10 things you didn't know about the man behind Burt's Bees

A new documentary looks at the eccentric man behind Burt's Bees and reveals a harrowing story of love (and money) lost.
By Kristin Eliason
Burt's Bees, Burt Shavitz Burt's Bees, Burt Shavitz (Photo, courtesy of Jody Shapiro)

What most people don't realize about the iconic image synonymous with Burt’s Bees is that it's of a real guy. That bearded man on some of your favourite products is Burt Shavitz, co-founder of the wildly successful and eco-friendly personal care brand.

The 79-year-old motorcycle-riding vegetarian and notorious recluse is now the focus of Jody Shapiro’s new film, Burt's Buzz. A documentary that follows Burt from his suburban farm in Maine to the busy streets of Taiwan. We had a chance to watch the doc last week and discovered these 10 things about the eccentric outcast behind Burt's Bees.

1. His real name isn’t Burt. Burt was born Ingram Berg Shavitz. He changed his name in 1953 when he finished high school and decided it was a great way to start his new life.

2. He once travelled nearly 200 kilometres by bike, alone, as a child. He rode from his hometown of Great Neck, New York, to Montauk Point. After asking permission, Burt’s mother suggested he stay in jails overnight along his journey. Each night, the officer-in-charge would check in with her, as he slept on a prison bench.

3. He used to be a successful photojournalist in New York. Burt got his first camera when he was 6. After completing college and a stint in the army, he returned to Manhattan in the 60s and began dabbling in street photography. After becoming the official photographer for a Jewish weekly, he began working for Time Life where he was given a press pass, which opened up opportunities for him to photograph icons like Malcolm X and JFK.

4. He abandoned his career to move upstate. There, he lived in an abandoned house, doing odd jobs just ‘like a high-class hobo’, he says in the film. Then, he was given a beehive and began cultivating bees. He started selling honey, out of his bright yellow truck, from the side of the road in the mid-1970s.


5. He lived off the grid then, and he still does now. A self-confessed nature lover, Burt says all a man needs is land. “A good day is when no one shows up and you don’t have to go anywhere.” He has no alarm clock. He has no electricity. He hasn’t owned a television since the 60s. And when his hot water heater broke, he refused to fix it, calling hot water a luxury. He now heats his water on the wood stove.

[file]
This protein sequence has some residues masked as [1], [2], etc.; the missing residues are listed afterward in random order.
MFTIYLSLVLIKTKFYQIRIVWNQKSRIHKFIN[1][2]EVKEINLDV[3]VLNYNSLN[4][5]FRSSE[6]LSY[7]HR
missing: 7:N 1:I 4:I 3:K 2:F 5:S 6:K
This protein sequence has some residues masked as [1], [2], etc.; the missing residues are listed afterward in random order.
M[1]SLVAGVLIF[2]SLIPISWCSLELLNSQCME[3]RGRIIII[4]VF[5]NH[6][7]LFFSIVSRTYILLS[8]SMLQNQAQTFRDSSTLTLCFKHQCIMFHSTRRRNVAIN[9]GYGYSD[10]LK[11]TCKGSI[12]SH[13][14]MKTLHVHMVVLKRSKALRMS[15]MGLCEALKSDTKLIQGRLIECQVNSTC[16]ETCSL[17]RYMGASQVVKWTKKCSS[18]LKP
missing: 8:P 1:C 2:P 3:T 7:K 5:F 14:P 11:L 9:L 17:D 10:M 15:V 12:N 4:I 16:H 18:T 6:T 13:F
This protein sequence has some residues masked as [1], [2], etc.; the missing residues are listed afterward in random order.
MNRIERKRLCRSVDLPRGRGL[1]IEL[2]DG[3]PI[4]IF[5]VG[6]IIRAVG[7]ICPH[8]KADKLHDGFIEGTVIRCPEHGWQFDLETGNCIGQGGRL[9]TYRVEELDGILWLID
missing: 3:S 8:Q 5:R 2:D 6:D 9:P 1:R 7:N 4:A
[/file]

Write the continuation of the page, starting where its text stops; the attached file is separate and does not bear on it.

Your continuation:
Burt Shavitz on a trip to Taiwan to promote Burt's Bees. Burt Shavitz on a trip to Taiwan to promote Burt's Bees. (Photo, courtesy Jody Shapiro)

6. He met his business partner on the side of a road. Burt picked up Roxanne Quimby when she was hitchhiking. The then-single mother of two was living off the land, and had very little money, just like Burt. He began teaching her about the bees, suggesting she use the beeswax he had saved up to make candles. From there a relationship bloomed and they began selling various items, like candles, honey and soap, at craft fairs.

7. Burt never intended to create a multimillion-dollar company. He calls his experience “an evolution, not a revolution”. He was content selling honey. It was Roxanne who ordered the original wood stamp with the now-iconic profile of Burt’s face to brand their products. That branding is what would ultimately help catapult Burt’s Bees into what it is today.

8. His bank and heart were broken at the same time. The couple's relationship began to dissolve in the early 90s and later that decade Roxanne bought Burt out of the company for a reported $130,000. Roxanne sold the company in 2003 and earned millions from the sale. When the company was then sold again to Clorox in 2007, she received millions more.


9. Even though he’s not rich, he doesn’t really care. He now lives on a modest farm in Maine, and his main source of income is from appearances and the use of his name and face on the products. He may have lost millions in business dealings, but friends say Burt is more hurt by the dissolution of his relationship than the loss of funds.

10. He’s a bit of a rock star in Taiwan. Shapiro’s documentary follows Burt on a business trip to Taiwan (which you can see in the above photo) where fans await him with welcome signs and cheers at the airport. Hundreds more line up to meet him for autographs and a photo-op at a Taiwanese mall.

Burt's Buzz is playing at TIFF Bell Lightbox in Toronto until Thursday. You can also download it on iTunes.  


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